Learn How Lulu Frost Designer Lisa Salzer Took her Vintage Jewelry Passion and Turned it Into a Business
Seamlessly blending tradition with modernity is something Lisa Salzer has mastered in her jewelry. The CFDA member has been designing antique statements for her brand Lulu Frost since it was founded in New York City back in 2004. She inherited her unique eye and taste for antique vintage pieces from her grandmother Elizabeth Frost, whom the company was named for.
However that didn’t stop Salzer from launching a unisex jewelry collection called George Frost, and a fun beaded collaboration with CFDA award winner Michael Bastian. With it’s rapid growing success, Lulu Frost jewelry is sold in department stores around the world, as well as in her very first flagship retail store that just opened up in the cute downtown neighborhood of Nolita, New York City. Read ahead to hear about how Salzer turned her passion for jewelry into a business and her tips and tricks to #Makingit in the indsutry.
What was the inspiration behind starting your own line?
I started fourteen years ago, when I was twenty-one and in college. Just for fun, I was up at college in New Hampshire, and there are a lot of flea markets, and vintage stores around, so I just started spending time sourcing things and realized that vintage is like feeding my love. My grandmother was in an antique jewelry business. Her name was Elizabeth Frost. And Lulu’s my nickname so that’s how I named the company. It’s very sweet to me that's why I do what I do. It has to be meaningful. Over the years, the jewelry has become more and more meaningful, like our collections of zodiacs, and coverts. I'm just obsessed with giving people meaning through the things that we create so it really started, in vintage and antique jewelry. It’s just nice that you won't see any of these things again and they truly have a character and a soul to them, like whenever something new comes in we just kind of geek out. We’re like, this is incredible, this is antique Czechoslovakian celluloid from the 30s, or Japanese earrings from the 1950s, you know amazing Navajo things just all kinds of stuff passes through here and I really consider myself to be almost like an energy mover, it’s more than just jewelry. I take these old things that might have been forgotten or discarded or just passed on from one generation to the next and I try to give them a new life and pass it on to someone that's going to give them a new life and appreciate them again. Yeah, so, it’s fun.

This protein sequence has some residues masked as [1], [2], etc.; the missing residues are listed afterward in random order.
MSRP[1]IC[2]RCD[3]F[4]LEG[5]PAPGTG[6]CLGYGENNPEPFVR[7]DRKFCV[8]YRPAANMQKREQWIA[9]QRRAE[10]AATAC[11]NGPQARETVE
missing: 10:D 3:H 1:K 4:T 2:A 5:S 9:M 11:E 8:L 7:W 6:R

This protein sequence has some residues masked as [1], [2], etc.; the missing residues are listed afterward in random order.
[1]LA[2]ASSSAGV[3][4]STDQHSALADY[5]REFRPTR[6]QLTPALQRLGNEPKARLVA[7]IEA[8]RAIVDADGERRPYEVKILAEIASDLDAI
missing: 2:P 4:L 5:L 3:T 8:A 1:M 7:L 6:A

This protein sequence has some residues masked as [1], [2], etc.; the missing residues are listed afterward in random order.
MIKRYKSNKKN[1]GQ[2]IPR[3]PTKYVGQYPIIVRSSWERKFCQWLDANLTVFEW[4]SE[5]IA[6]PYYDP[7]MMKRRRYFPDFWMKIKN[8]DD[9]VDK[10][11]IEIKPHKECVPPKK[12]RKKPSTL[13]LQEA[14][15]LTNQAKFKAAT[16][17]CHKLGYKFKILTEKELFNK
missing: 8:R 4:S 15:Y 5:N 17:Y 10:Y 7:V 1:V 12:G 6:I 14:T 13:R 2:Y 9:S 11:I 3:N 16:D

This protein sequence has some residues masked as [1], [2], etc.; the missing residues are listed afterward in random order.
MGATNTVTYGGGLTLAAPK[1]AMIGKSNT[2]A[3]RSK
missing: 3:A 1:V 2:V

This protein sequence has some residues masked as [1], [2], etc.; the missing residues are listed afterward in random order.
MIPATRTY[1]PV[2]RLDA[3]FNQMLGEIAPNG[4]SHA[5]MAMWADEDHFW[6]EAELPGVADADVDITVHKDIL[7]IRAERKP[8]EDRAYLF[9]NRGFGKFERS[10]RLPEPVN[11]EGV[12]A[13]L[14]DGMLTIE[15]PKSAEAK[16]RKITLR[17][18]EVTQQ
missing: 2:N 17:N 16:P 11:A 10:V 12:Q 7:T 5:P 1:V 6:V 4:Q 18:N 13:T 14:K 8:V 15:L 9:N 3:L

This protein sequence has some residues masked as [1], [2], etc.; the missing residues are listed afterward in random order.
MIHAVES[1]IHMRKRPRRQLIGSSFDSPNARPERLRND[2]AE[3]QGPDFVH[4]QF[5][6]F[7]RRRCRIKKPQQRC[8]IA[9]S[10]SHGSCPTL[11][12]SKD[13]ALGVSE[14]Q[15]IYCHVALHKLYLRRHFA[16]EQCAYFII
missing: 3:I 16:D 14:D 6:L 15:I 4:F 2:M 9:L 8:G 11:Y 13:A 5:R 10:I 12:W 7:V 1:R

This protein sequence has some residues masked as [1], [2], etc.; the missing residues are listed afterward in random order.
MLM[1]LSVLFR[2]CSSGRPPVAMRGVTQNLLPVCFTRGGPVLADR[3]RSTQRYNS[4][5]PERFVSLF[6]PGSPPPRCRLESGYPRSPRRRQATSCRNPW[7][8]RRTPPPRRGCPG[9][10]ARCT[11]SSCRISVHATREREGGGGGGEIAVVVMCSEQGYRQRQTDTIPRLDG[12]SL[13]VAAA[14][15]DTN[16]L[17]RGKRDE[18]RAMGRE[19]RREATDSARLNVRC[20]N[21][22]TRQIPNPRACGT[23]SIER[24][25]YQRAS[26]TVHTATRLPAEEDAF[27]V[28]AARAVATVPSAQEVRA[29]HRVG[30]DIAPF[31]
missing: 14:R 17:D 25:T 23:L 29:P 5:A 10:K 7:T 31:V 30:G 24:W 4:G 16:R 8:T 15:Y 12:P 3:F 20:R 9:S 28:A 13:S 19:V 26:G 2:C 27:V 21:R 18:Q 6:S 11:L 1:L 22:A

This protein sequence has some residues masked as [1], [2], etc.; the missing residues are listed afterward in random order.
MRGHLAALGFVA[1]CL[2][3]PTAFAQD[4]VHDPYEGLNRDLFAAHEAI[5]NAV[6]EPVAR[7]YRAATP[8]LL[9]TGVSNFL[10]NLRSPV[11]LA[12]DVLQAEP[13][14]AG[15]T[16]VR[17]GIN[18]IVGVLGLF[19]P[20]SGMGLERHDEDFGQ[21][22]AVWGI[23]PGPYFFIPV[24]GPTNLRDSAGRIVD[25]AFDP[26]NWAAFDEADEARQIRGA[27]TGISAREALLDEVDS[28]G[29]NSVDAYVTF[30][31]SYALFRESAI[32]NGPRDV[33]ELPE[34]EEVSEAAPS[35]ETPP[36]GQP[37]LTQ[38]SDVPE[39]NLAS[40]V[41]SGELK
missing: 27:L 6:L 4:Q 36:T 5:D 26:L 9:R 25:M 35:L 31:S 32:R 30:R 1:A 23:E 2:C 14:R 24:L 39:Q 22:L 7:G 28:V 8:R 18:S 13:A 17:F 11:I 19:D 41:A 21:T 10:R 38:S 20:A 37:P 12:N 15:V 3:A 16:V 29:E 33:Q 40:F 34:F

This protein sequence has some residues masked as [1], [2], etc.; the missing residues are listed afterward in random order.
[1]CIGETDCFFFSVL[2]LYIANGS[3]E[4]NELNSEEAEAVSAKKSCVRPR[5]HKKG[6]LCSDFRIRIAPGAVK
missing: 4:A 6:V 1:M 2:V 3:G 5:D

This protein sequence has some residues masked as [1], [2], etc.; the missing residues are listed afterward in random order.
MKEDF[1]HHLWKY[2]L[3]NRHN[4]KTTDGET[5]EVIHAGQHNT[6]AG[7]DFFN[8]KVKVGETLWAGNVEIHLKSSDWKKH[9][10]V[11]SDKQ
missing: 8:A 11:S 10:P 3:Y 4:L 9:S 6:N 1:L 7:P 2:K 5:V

Where would you say are some of your go-to places to search for things like this because that really must be hard to find?
Yeah, it’s tough to find really special unique pieces. My mom is our buyer and she has the best eye, her and my dad go to different antique sales, estate dealers, and at this point over the fourteen years we've cultivated great relationships with maybe 20 to 30 excellent dealers who are on a hunt for me, specifically. Most of the antiques are coming from Europe. Czechoslovakia in particular is one of my favorite places to source antiques. The old resin in celluloid, and their glass, they just have the best techniques, and true creativity. So most of the antiques are European or American. I've been getting really into Native American and in particular Mexican Sterling, from the1900s on, and even Tunisian vintage too, so I’m starting to expand, out of that colonial world of antiques and kind of broaden my horizons.
What inspired you to then create your contemporary line?
I think I got really lucky because when J. Crew and I collaborated about six years ago, I was really not aware of how to make jewelry on a larger scale. I was doing pieces really just from vintage, and it gave me this great opportunity to learn how to start designing in cast in pieces, making moles and cads, so from that time period, I really just expanded my knowledge, and my horizons, and learned about computer-assisted design and illustrator. I had been learning about wax carving and more jewel-making skills, and it was just a natural evolution, because we wanted more people to be able to see our aesthetic. But, at the core of Lulu Frost is always the vintage, and once a month I do a whole vintage edit on our site, which is always, of course, one of my favorites. It’s the thrill of the hunt, and that’s what keeps me interested too, no matter how many years I’ve been sourcing vintage, I always see new things. Which is so intriguing. Every time I go out hunting I'm going to see something new, so it never gets old and it keeps me learning which is really, what keeps people excited and young, is to be forever learning.
Do you feel that your vintage inspires your contemporary?